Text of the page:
In my young life, I have watched so many tragedies on television — vivid pictures of natural and man-made cataclysms. I can’t help but be bothered by what I see and hear sometimes. I was only 7 years old when the Twin Towers collapsed and I have this vivid memory of billowing white powder grabbing for people who were trying to run away from it. I was 13 years old when the big tsunami hit Thailand— reminding me of a story of a mother who had to let go of one child so she stood a chance of saving at least one of them.
Several hours after the recent horrific shooting in Colorado at the premier night of the Batman movie, The Dark Knight Rises, my e-mail contained a call for prayer for the victims and the speedy recovery of a Filipino-American victim, Ryan Lumba, who is only 17 years old. He is not the only young person affected by this horrific act, whether directly or indirectly.
Ryan, according to the message from my NaFFAA family, is in stable condition at the University Hospital but needed to undergo a second surgery. I do not know what to think or say in times when shocking events like this occur, except to hope and pray for his speedy recovery — to hope and pray for all the victims and their families — to hope and pray for all those that responded to the event who will be personally touched by the conditions that unfolded before their eyes — that out of this tragedy, they find new meaning, that all their sorrows become the building blocks for discovering new strength and energy. I hope and pray that they be blessed with a richer, more meaningful life and be rewarded by a wealth of love in the future.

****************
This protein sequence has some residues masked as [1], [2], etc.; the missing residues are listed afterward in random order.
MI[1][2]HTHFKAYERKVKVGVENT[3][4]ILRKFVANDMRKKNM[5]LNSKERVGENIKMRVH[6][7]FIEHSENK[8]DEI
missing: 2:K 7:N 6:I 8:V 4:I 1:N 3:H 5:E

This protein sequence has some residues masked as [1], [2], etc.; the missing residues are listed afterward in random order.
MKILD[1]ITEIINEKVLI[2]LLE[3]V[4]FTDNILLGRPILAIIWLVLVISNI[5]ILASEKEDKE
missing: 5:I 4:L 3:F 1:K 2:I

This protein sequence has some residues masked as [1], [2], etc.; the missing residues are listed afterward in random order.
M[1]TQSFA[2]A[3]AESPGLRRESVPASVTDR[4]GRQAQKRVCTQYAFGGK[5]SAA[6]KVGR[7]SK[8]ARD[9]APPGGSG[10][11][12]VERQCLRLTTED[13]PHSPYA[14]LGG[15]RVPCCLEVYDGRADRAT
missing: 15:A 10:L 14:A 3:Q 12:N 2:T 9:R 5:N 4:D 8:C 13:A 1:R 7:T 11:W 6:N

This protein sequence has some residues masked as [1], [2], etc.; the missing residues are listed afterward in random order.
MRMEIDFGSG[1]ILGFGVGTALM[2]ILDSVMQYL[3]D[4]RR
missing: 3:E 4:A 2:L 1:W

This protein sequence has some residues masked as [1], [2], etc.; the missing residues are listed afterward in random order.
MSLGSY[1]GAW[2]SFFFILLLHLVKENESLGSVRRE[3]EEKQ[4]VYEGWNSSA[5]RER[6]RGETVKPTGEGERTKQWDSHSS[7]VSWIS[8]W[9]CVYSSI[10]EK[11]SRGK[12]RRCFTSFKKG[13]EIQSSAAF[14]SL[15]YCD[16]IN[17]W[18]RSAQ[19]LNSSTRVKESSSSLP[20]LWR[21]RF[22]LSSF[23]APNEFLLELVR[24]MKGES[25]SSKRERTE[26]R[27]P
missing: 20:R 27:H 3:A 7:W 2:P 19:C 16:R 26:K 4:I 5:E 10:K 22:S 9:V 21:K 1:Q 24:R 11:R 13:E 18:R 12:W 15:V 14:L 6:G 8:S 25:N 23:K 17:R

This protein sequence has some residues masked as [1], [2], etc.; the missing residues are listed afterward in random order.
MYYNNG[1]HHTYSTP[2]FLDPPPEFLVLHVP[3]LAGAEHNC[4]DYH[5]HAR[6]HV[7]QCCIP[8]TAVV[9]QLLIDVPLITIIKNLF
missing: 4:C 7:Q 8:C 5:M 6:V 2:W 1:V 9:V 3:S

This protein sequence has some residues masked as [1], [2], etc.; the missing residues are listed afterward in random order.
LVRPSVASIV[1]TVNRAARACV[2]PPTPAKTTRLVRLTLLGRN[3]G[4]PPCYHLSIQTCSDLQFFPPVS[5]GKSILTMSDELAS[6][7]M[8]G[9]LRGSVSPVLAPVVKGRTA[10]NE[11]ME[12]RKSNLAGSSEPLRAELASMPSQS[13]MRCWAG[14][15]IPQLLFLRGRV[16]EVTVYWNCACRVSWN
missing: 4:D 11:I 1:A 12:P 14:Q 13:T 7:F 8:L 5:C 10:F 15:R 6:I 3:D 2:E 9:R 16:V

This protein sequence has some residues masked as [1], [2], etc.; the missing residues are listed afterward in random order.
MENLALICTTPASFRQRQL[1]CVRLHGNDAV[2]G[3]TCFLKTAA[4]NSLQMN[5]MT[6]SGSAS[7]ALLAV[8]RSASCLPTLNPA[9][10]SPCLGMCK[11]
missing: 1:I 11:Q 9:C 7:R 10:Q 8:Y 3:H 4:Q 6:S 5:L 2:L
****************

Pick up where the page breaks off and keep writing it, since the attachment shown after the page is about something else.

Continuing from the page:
And I hope and pray that we all learn from the tragedies of the past.